What is it with these people?
THOUSANDS of servicemen and women, including many fighting on the front line, are being underpaid because of failures in a new computerised pay system.
Some soldiers have gone without full pay for up to five months and, with Christmas only weeks away, are being forced to turn to regiment hardship funds to cover household bills.
Special forces operating in Afghanistan and Iraq as well as ordinary soldiers have been hit by the fiasco. For some officers, it is costing £580 a month.
This weekend the Ministry of Defence admitted that more than 16,000 members of the forces were underpaid in August, the latest month for which official data is available.
So they\’re actually admitting (and thus we can expect the true number to be much higher) that some 10% of staff were underpaid. Yes?
Two-thirds of an entire intake of officers who graduated from Sandhurst three years ago are still being paid their junior rank despite being promoted – an underpayment of £19 a day or £580 a month.
It is not only full-time soldiers but also reservists who have been affected. The chaos is such that thousands of soldiers have also been overpaid, with the money having to be clawed back. Many have spent the money unaware that they would have to repay it, leaving them short of money. According to the MoD, a total of 38,529 were wrongly paid between April and August, the only months for which the ministry has full figures.
Now it\’s 20% wrongly paid?
The computer system, known as Joint Personnel Administration (JPA), was introduced in March last year in the Royal Navy and saw a flood of complaints from sailors not being paid their full pay. The RAF was taken on to the system in October last year, followed by the Army in April this year. The £250m system was implemented by EDS, which was widely criticised for its computerisation of the Child Support Agency.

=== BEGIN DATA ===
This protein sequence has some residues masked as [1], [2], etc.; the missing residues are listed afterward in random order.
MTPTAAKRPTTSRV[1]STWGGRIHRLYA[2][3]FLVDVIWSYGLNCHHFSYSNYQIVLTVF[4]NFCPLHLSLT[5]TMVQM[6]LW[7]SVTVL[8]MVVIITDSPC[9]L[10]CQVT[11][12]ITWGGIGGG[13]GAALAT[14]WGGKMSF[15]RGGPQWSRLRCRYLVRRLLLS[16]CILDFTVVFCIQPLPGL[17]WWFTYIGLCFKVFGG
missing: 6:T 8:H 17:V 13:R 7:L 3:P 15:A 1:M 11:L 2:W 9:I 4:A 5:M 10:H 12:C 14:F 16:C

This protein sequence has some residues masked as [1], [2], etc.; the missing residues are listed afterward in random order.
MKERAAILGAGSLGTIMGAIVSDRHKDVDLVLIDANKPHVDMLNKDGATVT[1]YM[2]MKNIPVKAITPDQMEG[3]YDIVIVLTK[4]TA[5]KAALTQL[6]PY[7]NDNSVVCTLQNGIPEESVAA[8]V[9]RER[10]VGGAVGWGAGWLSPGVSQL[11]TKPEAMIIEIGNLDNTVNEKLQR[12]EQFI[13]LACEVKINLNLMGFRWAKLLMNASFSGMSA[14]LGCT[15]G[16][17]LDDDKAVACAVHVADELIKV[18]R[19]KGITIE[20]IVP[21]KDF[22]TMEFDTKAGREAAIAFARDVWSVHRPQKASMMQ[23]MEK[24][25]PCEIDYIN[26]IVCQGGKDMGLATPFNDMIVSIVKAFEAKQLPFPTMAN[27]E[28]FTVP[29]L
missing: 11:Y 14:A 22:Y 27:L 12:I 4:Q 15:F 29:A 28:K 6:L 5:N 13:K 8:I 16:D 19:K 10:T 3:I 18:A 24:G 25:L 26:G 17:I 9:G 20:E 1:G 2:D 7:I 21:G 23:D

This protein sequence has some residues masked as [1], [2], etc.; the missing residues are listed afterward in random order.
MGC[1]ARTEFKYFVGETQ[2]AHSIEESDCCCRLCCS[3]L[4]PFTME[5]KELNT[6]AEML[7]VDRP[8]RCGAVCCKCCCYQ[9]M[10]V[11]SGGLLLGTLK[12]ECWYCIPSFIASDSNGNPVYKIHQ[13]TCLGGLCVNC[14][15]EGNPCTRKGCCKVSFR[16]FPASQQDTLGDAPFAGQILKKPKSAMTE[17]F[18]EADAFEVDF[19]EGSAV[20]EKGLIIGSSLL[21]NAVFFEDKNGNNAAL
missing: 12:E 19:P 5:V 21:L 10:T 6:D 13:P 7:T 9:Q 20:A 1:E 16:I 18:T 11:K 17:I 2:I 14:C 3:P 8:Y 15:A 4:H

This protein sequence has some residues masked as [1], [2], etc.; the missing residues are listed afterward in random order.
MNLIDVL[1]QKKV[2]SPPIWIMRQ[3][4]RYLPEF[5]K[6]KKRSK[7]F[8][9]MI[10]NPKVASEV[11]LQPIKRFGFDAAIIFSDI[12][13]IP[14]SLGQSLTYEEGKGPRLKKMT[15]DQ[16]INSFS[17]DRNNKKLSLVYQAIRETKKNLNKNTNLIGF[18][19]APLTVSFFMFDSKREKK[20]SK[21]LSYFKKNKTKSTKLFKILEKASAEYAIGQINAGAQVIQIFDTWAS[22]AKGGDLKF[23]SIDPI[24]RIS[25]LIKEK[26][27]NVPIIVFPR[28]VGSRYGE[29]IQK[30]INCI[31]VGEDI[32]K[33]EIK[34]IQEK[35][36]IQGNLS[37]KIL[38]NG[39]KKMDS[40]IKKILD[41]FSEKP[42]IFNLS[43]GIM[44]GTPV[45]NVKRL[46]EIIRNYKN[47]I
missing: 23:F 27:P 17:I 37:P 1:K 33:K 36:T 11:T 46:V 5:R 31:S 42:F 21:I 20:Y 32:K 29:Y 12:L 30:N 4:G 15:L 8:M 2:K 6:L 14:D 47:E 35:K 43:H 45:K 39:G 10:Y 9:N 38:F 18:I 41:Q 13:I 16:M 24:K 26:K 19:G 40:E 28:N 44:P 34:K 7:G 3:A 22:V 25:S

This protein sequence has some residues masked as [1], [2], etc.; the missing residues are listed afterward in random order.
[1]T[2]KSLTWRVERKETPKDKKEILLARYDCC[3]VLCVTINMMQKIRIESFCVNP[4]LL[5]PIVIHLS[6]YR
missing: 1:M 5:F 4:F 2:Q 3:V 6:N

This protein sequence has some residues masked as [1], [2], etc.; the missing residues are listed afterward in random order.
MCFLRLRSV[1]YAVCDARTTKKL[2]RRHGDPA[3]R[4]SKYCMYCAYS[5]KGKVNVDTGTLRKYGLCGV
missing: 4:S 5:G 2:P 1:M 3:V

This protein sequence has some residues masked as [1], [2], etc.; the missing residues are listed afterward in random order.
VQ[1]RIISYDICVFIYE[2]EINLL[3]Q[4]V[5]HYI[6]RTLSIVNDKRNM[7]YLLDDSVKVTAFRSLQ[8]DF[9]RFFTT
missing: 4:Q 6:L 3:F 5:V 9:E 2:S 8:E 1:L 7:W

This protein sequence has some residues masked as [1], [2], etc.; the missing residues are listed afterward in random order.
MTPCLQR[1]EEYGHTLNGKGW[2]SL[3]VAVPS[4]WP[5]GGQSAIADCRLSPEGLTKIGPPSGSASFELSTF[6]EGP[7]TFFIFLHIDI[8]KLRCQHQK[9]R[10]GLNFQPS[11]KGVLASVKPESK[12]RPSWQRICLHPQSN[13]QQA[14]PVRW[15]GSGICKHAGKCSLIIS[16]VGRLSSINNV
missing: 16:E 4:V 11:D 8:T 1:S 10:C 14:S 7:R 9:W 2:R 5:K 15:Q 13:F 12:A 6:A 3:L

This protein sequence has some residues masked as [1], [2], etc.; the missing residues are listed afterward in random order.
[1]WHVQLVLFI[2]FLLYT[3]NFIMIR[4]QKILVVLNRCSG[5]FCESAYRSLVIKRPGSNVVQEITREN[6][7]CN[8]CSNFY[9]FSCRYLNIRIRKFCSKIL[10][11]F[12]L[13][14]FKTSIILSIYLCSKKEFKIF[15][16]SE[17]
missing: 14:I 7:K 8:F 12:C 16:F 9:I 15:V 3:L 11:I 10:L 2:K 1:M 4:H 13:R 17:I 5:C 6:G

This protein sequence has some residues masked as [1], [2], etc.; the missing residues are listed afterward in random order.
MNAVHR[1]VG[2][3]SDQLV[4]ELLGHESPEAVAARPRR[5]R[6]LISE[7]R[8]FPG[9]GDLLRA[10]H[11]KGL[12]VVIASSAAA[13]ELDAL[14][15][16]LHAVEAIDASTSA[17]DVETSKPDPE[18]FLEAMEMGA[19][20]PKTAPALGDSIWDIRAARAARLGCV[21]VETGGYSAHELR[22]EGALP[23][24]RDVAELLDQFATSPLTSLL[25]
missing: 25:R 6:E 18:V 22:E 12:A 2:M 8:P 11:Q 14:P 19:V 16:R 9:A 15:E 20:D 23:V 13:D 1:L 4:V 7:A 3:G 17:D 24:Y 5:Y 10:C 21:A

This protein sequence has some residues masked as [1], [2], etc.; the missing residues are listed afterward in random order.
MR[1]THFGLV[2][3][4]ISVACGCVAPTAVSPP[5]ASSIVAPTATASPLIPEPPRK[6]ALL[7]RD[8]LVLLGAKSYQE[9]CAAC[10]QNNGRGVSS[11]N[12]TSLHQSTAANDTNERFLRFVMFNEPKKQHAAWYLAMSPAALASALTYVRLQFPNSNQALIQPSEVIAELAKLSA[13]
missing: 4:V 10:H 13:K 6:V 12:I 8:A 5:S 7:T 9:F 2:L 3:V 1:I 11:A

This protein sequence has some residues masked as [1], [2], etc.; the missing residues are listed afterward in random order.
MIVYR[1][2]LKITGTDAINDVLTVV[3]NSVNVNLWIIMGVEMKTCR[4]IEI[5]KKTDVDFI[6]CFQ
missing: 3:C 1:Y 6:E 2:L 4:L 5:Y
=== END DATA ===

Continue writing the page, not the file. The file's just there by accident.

Can one of you technical people out there tell me something? Payroll systems are somthing that the computer industry has pretty much got licked, aren\’t they? They\’ve been around for a few decades and there are companies of the same sort of size as the Armed Forces (150,000- 200,000 people or so) that manage to get it right, aren\’t there? So two questions: is £250 million over the top or about right for such a system? And, is this the normal sort of chaos or is it worse than normal (or even better)?
One of the key problems with the system is that it requires senior officers to log in to authorise payments, which means that if they are away on operations, the whole procedure grinds to a halt. “The system is based on the design for a civilian pay system and takes no account of the complexities of the armed forces pay system,” one officer said.
Or is that actually the fault: bad design to start with?